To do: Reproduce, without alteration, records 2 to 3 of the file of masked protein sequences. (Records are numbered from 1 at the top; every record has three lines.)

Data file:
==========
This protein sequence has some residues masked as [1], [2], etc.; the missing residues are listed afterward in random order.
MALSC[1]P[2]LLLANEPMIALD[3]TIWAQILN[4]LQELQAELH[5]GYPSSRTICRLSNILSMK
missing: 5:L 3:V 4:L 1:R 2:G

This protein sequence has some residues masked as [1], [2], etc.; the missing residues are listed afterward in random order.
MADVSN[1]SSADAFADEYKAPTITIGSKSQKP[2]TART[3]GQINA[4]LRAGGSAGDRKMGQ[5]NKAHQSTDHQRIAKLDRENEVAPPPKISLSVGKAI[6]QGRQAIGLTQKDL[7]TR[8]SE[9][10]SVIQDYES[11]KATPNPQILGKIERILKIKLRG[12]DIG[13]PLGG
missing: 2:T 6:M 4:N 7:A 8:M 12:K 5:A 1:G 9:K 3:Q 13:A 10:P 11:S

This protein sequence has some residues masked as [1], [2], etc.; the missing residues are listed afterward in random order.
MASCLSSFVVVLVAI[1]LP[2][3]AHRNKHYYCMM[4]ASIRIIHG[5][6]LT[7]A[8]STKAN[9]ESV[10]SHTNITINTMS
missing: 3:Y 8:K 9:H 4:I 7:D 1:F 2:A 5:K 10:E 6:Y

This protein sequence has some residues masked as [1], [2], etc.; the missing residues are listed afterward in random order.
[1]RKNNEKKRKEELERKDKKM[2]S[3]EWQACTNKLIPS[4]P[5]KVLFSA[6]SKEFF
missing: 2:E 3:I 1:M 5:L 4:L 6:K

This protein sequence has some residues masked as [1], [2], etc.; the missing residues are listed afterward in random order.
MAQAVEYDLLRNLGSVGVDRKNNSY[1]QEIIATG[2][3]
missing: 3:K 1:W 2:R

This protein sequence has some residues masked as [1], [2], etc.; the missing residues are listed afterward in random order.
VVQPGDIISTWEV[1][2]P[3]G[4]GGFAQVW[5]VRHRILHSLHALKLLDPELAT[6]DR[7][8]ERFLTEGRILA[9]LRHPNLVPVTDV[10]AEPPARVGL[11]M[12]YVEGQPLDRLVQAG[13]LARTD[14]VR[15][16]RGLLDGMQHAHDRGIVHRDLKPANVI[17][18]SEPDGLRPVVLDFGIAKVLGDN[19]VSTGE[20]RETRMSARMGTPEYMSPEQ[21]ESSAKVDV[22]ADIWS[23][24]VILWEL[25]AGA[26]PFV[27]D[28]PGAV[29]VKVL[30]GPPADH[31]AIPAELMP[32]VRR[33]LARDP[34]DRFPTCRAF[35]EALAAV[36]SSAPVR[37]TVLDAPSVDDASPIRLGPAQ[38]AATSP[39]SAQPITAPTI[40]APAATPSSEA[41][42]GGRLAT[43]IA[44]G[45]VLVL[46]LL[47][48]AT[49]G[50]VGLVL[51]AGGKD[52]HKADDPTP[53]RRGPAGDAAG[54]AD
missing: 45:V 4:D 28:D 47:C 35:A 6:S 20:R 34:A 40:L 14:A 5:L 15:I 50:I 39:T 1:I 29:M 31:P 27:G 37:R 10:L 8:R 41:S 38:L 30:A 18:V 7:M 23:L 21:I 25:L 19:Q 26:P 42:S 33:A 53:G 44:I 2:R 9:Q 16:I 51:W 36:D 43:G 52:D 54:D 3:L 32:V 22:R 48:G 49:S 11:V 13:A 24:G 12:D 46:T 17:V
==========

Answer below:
This protein sequence has some residues masked as [1], [2], etc.; the missing residues are listed afterward in random order.
MADVSN[1]SSADAFADEYKAPTITIGSKSQKP[2]TART[3]GQINA[4]LRAGGSAGDRKMGQ[5]NKAHQSTDHQRIAKLDRENEVAPPPKISLSVGKAI[6]QGRQAIGLTQKDL[7]TR[8]SE[9][10]SVIQDYES[11]KATPNPQILGKIERILKIKLRG[12]DIG[13]PLGG
missing: 2:T 6:M 4:N 7:A 8:M 12:K 5:A 1:G 9:K 3:Q 13:A 10:P 11:S

This protein sequence has some residues masked as [1], [2], etc.; the missing residues are listed afterward in random order.
MASCLSSFVVVLVAI[1]LP[2][3]AHRNKHYYCMM[4]ASIRIIHG[5][6]LT[7]A[8]STKAN[9]ESV[10]SHTNITINTMS
missing: 3:Y 8:K 9:H 4:I 7:D 1:F 2:A 5:K 10:E 6:Y